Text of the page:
The Marine was part of the second wave of troops that landed on the Japanese island of Iwo Jima in February of 1945.
One of the photos of the Marine is framed with a Silver Star award and a letter of commendation.
Love enlisted in the Marines to fight in World War II in July of 1942.
He was part of The 5th Marine Division, known as "The Spearhead," and trained at Camp Pendleton in California and Camp Tarawa in Hilo, Hawaii.
During his time in Hawaii, Love mastered the 81 mm mortar, which launched mortar shells. Because of his experience with the weapon, he was designated forward observer for the invasion.
The 5th Marine Division landed on Iwo Jima Feb. 19, 1945, and Love was in charge of directing artillery at Japanese forces.
Because of his dangerous position, observing from the line of fire, Love received the Silver Star award.
The raising of a flag on Mount Suribachi is one of the lasting images from World War II, but the famous photograph was of the second time the Stars and Stripes flew over the island.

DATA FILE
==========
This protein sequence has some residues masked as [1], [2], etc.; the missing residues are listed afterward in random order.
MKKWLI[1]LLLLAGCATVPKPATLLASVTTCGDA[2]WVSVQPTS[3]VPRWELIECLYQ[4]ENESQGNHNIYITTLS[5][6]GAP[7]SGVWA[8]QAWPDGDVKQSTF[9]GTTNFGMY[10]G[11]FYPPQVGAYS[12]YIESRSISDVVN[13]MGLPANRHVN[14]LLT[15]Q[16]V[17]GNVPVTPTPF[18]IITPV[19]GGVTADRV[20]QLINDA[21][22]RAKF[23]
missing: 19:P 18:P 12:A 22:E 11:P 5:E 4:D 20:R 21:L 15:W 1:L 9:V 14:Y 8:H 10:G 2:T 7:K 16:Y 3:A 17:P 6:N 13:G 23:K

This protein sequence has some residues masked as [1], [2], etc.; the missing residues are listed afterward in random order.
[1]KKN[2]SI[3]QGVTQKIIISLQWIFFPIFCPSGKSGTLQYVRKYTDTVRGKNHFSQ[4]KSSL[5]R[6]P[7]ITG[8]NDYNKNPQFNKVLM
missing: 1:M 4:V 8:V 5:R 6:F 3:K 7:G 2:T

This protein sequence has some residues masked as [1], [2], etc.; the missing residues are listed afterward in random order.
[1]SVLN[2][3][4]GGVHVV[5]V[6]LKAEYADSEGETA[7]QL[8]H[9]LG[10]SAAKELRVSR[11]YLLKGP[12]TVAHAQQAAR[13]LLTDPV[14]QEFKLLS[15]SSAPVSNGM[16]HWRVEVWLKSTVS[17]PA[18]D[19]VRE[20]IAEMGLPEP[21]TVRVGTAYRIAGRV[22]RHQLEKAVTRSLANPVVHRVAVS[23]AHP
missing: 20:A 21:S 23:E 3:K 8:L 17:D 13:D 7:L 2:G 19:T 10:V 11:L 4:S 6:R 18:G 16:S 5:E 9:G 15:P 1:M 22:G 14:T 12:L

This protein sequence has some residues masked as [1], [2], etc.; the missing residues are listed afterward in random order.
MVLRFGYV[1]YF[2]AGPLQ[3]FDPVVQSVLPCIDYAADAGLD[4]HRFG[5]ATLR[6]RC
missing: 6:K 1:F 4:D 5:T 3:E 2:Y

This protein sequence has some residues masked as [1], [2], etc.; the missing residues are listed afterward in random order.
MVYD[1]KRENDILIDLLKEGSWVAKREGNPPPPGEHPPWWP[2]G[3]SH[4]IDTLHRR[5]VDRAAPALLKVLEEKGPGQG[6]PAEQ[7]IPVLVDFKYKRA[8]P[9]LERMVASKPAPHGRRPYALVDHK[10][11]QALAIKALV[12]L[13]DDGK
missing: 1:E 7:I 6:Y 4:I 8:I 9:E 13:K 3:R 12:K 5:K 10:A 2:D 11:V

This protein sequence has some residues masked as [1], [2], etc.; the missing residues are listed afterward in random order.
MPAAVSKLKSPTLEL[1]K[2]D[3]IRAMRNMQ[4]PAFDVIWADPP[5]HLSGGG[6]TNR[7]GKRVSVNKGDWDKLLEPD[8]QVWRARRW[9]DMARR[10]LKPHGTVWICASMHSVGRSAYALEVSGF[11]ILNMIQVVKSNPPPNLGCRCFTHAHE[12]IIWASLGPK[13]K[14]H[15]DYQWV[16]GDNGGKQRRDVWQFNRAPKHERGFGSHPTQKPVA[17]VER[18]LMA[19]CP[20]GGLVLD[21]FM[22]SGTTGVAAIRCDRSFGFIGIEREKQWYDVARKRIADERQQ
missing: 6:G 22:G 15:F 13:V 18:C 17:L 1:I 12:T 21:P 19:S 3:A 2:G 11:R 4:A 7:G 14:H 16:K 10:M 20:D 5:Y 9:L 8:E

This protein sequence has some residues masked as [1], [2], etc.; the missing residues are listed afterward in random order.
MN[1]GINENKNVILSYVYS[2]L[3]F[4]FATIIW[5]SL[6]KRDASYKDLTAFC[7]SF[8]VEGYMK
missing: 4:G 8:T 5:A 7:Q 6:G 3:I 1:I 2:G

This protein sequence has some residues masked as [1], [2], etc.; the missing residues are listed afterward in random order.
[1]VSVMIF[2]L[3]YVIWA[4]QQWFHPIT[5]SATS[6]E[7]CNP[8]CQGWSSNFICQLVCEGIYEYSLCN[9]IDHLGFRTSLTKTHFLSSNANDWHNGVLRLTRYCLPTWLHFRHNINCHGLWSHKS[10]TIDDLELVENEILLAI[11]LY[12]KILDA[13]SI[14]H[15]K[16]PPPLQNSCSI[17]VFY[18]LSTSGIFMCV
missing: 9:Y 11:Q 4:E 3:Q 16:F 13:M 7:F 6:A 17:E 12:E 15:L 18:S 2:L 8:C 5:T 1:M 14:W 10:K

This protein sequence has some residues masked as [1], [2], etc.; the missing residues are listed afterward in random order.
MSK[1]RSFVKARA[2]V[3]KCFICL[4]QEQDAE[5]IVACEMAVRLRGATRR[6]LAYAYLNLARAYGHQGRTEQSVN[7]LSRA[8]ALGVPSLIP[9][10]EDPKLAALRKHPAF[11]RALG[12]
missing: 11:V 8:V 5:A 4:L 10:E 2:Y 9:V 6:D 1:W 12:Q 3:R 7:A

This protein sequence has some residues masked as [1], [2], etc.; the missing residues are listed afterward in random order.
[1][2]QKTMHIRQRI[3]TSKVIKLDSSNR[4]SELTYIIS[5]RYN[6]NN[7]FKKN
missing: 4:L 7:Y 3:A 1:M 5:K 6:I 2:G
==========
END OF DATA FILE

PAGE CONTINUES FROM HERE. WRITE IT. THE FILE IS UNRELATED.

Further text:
Love said he was a half-mile away from Mount Suribachi the first time the American flag was flown over Iwo Jima.
Love and his fellow Marines helped take the island, which was used for its airstrips by the Americans.
He was sent back to the States for officer training class, and was commissioned in 1945.
After leaving the Marines, Love returned to Clay County to farm.
During his time as a farmer, Love did not think much of his Silver Star, keeping it in a drawer for years until a nephew wanted to see it.
His sister then took the award, along with the certification and a photo of Love, and had it framed.
When looking back at his service, Love mostly remembers the soldiers who died in the war, including his Commanding Officer, Lt. Col. Daniel C. Pollack.
Love calls his time in officer training as a highlight, as well as seeing one of his two brothers in the Navy in Honolulu before shipping out to Japan.
This year, for Veterans Day, Love attended the Jackson Township Elementary School program at the invitation of his great-great-nephew.
"I think it's very appropriate for these schools to have celebrations for veterans," Love said.
Because of osteoporosis, Love has a hard time getting around. He usually only attends the parade.
Veterans Day is important to him, though.
"It means they recognize there was a war fought for freedom and the privilege we enjoy today is largely responsible from World War II," Love said.